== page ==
This page is intended to be a look at some of the key technical aspects of the B3 Hammond organ that contribute to the “Hammond sound”. My personal slant is towards copying this sound using other technology. Perhaps one day I’ll build a “clonewheel” organ, but then again, Clavia might have nailed it! Still, building an organ would be a nice project.
The problems with copying the B3
The easy parts of the B3
Working out the frequencies of the tones used
What frequencies are used?
The harmonics, footages, and notes used on the Hammond drawbars are shown below:
As can be seen, for each note, the harmonics go three octaves above it, and one octave below.
The basic pitch of the instrument runs from tone 13 to tone 73. This pitch is provided by the 3rd drawbar, the fundamental.
The 5⅓’ footage is oddly placed as the second drawbar, rather than in its logical position between the fundamental and 2nd harmonic, presumably because it is labelled as the ‘sub-3rd harmonic’.
Harmonic foldback is used to reduce the required number of pitches at both ends of the keyboard. It affects the 3rd and subsequent harmonics at the top, and the sub-fundamental harmonic at the bottom. This is shown in the following table, which shows the tonewheels (1-91) used for each harmonic
The 3rd harmonic repeats the highest C. The 4th harmonic repeats from tone 56, G of the top octave. The 5th harmonic repeats from tone 52, D# of the top octave. The 7th harmonic repeats from tone 49, the lower C of the top octave. The 8th harmonic is repeated from tone 44, G in the fourth octave. Note that the 6th and 8th harmonics actually repeat some tones twice.
Since the lower tones that are folded back are actually present in the instrument for the pedals, it is possible to rewire a Hammond for true bass, with no lower foldback. The quirk is that the lowest octave of tonewheels are cut with a more complex shape and provide a waveform that is closer to a squarewave, with some 3rd and 5th harmonics present.
The diagram below shows the effect of the harmonic foldback on the top and bottom notes of the keyboard. The lowest note has its sub-fundamental folded back, even though the tone generator goes low enough, represented by the width of the grey bars. At the top, there are five tones which ‘go off the top’ of the generator and are folded back onto the top octave provided. Notice that this means that if you play the top C, it actually includes two of the same tones (tones 80 and 85) three times over!
In theory the full 5 octaves of the B3 keyboard would require 61 basic tones, plus 3 octaves above for harmonics and one octave below for the sub-fundamental harmonic. This gives a total of nine octaves, or 61+36+12 = 109 tones. Since there are only 91 tones available, the need for foldback is clear.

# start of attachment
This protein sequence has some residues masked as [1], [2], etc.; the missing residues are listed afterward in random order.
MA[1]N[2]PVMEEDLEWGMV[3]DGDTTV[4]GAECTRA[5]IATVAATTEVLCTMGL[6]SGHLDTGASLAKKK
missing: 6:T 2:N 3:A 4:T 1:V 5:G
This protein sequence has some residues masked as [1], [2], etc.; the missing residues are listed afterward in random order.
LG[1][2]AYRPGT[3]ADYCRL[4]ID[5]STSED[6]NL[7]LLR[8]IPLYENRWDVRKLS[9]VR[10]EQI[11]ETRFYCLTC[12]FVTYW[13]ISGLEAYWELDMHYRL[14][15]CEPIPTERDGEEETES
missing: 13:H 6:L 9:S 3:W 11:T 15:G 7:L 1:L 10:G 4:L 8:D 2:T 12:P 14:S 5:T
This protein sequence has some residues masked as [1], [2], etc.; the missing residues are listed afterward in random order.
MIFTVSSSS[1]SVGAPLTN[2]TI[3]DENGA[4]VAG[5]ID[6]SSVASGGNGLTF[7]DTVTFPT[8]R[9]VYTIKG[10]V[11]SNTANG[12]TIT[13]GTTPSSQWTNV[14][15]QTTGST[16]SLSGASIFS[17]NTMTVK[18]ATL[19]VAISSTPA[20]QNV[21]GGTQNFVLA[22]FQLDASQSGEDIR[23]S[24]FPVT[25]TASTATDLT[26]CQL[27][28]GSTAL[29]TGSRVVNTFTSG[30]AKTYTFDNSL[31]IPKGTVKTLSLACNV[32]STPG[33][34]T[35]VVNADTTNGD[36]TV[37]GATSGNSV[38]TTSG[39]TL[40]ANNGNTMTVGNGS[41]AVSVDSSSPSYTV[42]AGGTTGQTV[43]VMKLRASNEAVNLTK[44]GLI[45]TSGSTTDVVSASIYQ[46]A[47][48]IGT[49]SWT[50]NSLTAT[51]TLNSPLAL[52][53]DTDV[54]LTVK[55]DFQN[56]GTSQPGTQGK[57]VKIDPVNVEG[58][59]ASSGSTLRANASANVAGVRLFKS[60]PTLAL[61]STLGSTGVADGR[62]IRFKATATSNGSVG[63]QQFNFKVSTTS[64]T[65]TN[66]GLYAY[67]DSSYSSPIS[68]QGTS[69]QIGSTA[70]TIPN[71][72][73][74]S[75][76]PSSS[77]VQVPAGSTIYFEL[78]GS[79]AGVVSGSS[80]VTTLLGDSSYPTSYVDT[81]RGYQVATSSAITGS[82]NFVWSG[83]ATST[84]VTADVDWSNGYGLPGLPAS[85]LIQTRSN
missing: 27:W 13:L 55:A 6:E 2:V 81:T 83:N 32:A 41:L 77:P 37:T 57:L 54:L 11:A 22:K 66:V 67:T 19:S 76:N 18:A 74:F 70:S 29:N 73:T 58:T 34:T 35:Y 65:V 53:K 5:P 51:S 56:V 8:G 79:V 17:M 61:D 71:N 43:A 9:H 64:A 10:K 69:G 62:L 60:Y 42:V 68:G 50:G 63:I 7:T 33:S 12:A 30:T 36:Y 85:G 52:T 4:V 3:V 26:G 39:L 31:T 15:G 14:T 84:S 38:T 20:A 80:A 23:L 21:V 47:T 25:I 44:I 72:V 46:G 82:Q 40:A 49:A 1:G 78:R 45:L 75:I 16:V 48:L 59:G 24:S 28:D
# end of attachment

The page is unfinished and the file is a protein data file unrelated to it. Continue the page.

The mechanical key contacts on the B3 have audio level signals present on them. Switching these directly through to the output caused audible clicks. These clicks have become a signature part of the Hammond sound. The clicking is caused by a combination of the nine key contacts not shutting simultaneously, and contact bounce exacerbated by dirty contacts. This causes a random rapid switching of the signal in the initial portion of the note. Since this switching introduces transients, we hear this as a sound with much random high frequency content – a click. This could be simulated either by adding in transient noise, or by electronically simulating contact bounce.
The Hammond tonewheel generator contains a series of metal dividers, which break the generator up into “bins”. Each bin contains 2 tonewheels which are connected to the same driven gear. There is a certain amount of magnetic leakage between tones that are in the same bin, so it is possible to hear harmonic leakage either four octaves above or below the required tone. Good copies of the Hammond include this leakage.
The Hammond chorus/vibrato circuit has become famous in its own right, with organs that have a “real” scanner-based vibrato being more valuable than those without. So what is this circuit and how does it work?
In short, it is a 9 stage delay line. The delay is produced using LC phase shift circuits. It can produce only a very short delay of around 1mS . A variable delay is required for vibrato or chorus, and this is generated by the rotating scanner arm picking up signals from each stage of the delay in turn. Because of the way this is done (air-gap capacitor, essentially) the effect is a fade between one stage and the next. The scanner is set to scan each tap from 1 through to 9 and then back again 9 to 1. This is equivalent to a triangle wave modulation of the delay time. The complete cycle, from 1 to 9 and back, is 16 steps. Although three depth settings are available for each of the two effects (VIB1, VIB2, VIB3, CHORUS1, CHORUS2, CHORUS3) on the B3, there is no control of rate, which is set at a constant 7Hz. Any good copy has to be able to provide this speed.
Juergen Haible has spent some time copying the original Hammond scanner circuit and producing a modern copy. Unfortunately his circuit is not currently available online. It uses a real LC phase-shift delay line, coupled to a pair of VCAs and other circuitry to do the fading from one stage to the next. This apparently produces an extremely close copy of the original sound, without any moving parts.